I have raised the point about hitters and teams adjusting to Takatsu over the season several times. However, you've stated it a bit more definitively than I've ever intended. Actually, I have wanted to see Takatsu in the closer role from very early in the season. I think that you raise a good point about his success and experience in Japan. The game is different there, but that certainly speaks well of his chances. Having said that, however, there is a possibility that he'll not do as well as he has for the entire season. Someone pointed out in another thread that he's not as good against lefties. And he doesn't appear to be a strike-out pitcher like Koch, so some of those batted balls will start falling in. One good thing about his style is that he doesn't walk many batters.

nasox
06-03-2004, 03:17 PM
And it isn't like shingo never saved a game before. It's not like he just had great stuff, but no closer mentality. He is the all time saves leader in Japan. The Mariano Rivera of Japan. I don't say we replace Koch with him, but I would like to see Shingo save a game in the near future, and if Koch blows a couple more games, then I think we can say that shingo's turn has come.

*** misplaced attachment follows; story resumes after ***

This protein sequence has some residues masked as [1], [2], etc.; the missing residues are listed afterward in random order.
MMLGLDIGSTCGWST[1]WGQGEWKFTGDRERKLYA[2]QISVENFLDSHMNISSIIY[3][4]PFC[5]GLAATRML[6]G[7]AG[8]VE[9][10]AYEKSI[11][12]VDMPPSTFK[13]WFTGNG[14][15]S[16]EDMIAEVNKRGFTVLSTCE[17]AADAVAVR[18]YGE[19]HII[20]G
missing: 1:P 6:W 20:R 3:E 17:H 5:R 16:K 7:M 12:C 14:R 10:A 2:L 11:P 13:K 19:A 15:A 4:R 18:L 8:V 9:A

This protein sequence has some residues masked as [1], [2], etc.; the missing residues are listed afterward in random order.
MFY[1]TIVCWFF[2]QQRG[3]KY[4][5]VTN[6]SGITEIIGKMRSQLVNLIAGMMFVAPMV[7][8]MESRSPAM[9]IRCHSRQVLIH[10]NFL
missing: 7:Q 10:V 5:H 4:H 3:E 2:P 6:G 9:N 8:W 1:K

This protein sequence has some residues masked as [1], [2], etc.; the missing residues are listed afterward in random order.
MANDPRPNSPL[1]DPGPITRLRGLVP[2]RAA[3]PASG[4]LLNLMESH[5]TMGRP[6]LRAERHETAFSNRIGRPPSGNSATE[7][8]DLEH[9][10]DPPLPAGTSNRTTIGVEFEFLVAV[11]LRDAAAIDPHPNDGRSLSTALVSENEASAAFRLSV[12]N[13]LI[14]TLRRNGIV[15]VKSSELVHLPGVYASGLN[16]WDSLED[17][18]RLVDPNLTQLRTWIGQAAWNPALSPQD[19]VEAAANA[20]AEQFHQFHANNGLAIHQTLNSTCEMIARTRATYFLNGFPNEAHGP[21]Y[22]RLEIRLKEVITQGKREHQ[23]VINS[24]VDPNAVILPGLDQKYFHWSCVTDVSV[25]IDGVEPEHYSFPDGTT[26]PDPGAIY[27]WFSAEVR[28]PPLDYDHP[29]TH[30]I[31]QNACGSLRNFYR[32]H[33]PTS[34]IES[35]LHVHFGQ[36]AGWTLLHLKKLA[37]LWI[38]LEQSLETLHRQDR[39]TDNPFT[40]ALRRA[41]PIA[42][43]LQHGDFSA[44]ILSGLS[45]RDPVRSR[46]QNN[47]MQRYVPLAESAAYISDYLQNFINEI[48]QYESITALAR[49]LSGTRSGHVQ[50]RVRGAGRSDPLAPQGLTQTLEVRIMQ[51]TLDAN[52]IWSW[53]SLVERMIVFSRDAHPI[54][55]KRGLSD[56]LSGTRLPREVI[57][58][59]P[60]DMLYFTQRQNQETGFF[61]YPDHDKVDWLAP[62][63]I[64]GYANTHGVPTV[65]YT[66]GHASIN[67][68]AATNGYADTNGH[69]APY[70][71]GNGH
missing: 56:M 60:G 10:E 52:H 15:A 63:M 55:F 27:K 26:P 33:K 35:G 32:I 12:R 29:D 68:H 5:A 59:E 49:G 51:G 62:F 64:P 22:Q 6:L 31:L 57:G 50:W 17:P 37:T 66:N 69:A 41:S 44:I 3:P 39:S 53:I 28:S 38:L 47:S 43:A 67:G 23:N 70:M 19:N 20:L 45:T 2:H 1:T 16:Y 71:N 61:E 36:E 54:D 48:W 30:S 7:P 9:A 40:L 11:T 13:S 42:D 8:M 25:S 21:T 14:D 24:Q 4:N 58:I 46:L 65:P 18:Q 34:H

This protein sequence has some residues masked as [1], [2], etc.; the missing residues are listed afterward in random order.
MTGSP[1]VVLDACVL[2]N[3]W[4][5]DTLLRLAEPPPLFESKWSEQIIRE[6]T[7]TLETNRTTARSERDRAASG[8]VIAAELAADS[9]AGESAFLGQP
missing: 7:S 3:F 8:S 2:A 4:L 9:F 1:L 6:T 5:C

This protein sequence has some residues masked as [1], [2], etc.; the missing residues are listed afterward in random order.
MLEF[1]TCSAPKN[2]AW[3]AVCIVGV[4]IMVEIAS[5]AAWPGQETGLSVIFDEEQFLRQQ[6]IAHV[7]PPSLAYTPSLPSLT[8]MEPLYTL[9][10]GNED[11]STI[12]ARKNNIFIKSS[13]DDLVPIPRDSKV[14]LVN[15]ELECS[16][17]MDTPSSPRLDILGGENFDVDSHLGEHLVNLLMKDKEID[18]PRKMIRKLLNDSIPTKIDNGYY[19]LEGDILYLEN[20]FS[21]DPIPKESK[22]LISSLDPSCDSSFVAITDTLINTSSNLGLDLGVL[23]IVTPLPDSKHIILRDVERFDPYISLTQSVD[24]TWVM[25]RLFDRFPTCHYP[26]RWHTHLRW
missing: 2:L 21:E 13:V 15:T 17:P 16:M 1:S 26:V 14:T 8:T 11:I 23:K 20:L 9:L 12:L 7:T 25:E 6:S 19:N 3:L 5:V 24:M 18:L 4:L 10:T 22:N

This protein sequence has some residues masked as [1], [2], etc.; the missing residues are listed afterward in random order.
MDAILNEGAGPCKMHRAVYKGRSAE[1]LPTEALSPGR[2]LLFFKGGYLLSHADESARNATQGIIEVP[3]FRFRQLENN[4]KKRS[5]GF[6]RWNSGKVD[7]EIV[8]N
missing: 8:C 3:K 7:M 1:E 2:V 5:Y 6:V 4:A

Rocky Soprano
06-03-2004, 03:19 PM
I really like Shingo and would like to see him get a shot. I for one dont think hitters will figure him out especially if he becomes our closer. Hitters would never see him until the end and that doesnt give a hitter time to adjust. There is no, I'll get him next time.

Palehose13
06-03-2004, 03:25 PM
Originally posted by ARoman27
Good point on Takatsu. It's especially surprising that he was so successful in Japan being that the Japanese players are known for being patient and waiting back on the ball. Right now Takatsu has guys laughing at the plate because they are so amazed by the way his changeup just stops. What is more amazing that is if you throw a 65mph changeup and follow it with a 87mph fastball, that fastball looks more like 95mph.